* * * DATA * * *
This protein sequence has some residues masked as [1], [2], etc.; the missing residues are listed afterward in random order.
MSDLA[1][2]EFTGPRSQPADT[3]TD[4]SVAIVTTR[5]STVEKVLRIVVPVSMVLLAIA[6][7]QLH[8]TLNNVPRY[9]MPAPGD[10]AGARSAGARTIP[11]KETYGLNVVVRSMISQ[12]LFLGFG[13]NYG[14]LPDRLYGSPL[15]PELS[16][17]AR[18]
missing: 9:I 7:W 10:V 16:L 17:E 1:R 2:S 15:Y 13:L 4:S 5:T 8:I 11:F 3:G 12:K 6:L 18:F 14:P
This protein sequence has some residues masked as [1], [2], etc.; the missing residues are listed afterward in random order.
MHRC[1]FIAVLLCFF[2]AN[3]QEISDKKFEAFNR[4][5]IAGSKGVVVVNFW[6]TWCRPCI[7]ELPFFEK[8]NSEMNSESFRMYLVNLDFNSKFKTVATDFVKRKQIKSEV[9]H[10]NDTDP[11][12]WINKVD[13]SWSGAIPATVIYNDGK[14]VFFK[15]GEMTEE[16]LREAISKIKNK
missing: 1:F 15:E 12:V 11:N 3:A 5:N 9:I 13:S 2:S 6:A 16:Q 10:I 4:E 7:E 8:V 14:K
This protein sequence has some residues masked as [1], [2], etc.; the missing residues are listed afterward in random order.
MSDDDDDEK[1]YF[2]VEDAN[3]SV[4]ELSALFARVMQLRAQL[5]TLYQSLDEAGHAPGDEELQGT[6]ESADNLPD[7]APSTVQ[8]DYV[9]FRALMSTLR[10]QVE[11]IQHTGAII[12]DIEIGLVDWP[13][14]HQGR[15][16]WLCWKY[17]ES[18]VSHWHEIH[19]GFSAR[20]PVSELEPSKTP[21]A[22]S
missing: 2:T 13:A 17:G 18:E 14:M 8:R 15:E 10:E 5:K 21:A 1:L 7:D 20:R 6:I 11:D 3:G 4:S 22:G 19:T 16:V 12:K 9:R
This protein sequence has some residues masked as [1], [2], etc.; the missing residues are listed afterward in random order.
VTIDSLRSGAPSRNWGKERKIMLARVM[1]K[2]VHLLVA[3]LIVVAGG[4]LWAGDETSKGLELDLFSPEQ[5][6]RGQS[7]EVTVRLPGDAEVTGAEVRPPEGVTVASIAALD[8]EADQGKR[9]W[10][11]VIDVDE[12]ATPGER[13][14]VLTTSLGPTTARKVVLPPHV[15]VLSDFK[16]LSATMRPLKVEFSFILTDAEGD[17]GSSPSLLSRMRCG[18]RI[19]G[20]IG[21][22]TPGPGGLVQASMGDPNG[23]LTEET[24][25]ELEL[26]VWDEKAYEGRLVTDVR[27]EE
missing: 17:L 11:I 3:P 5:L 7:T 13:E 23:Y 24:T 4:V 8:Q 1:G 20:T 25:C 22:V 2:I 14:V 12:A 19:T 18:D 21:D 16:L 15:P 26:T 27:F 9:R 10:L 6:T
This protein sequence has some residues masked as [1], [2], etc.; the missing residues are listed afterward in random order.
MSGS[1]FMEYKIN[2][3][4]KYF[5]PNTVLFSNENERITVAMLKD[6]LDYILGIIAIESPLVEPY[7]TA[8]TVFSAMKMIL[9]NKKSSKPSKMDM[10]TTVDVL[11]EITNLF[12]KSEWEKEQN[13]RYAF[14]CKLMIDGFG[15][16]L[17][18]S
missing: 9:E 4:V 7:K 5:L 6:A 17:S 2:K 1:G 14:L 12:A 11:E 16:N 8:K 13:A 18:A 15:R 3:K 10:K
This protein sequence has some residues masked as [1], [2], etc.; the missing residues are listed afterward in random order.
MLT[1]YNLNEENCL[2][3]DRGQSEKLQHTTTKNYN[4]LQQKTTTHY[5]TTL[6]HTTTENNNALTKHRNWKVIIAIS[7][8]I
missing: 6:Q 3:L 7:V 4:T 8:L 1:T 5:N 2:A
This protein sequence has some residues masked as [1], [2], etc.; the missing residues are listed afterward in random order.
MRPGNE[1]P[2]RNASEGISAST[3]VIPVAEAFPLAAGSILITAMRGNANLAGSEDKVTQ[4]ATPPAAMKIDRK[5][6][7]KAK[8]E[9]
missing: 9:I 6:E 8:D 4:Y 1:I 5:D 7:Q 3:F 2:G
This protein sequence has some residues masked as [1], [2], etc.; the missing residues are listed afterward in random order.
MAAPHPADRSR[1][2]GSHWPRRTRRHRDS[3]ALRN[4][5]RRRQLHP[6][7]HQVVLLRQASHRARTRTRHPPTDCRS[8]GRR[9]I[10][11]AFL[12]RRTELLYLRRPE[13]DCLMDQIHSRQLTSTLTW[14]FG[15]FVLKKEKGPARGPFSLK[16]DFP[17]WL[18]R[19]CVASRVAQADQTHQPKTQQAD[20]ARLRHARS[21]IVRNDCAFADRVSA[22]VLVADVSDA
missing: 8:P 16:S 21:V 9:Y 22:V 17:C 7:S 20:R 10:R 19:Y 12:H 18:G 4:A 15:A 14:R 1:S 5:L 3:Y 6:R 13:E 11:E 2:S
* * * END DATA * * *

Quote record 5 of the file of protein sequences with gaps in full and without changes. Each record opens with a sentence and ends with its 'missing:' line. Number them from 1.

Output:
This protein sequence has some residues masked as [1], [2], etc.; the missing residues are listed afterward in random order.
MSGS[1]FMEYKIN[2][3][4]KYF[5]PNTVLFSNENERITVAMLKD[6]LDYILGIIAIESPLVEPY[7]TA[8]TVFSAMKMIL[9]NKKSSKPSKMDM[10]TTVDVL[11]EITNLF[12]KSEWEKEQN[13]RYAF[14]CKLMIDGFG[15][16]L[17][18]S
missing: 9:E 4:V 7:K 5:L 6:A 17:S 2:K 1:G 14:L 12:A 11:E 16:N 8:K 13:A 18:A 15:R 3:K 10:K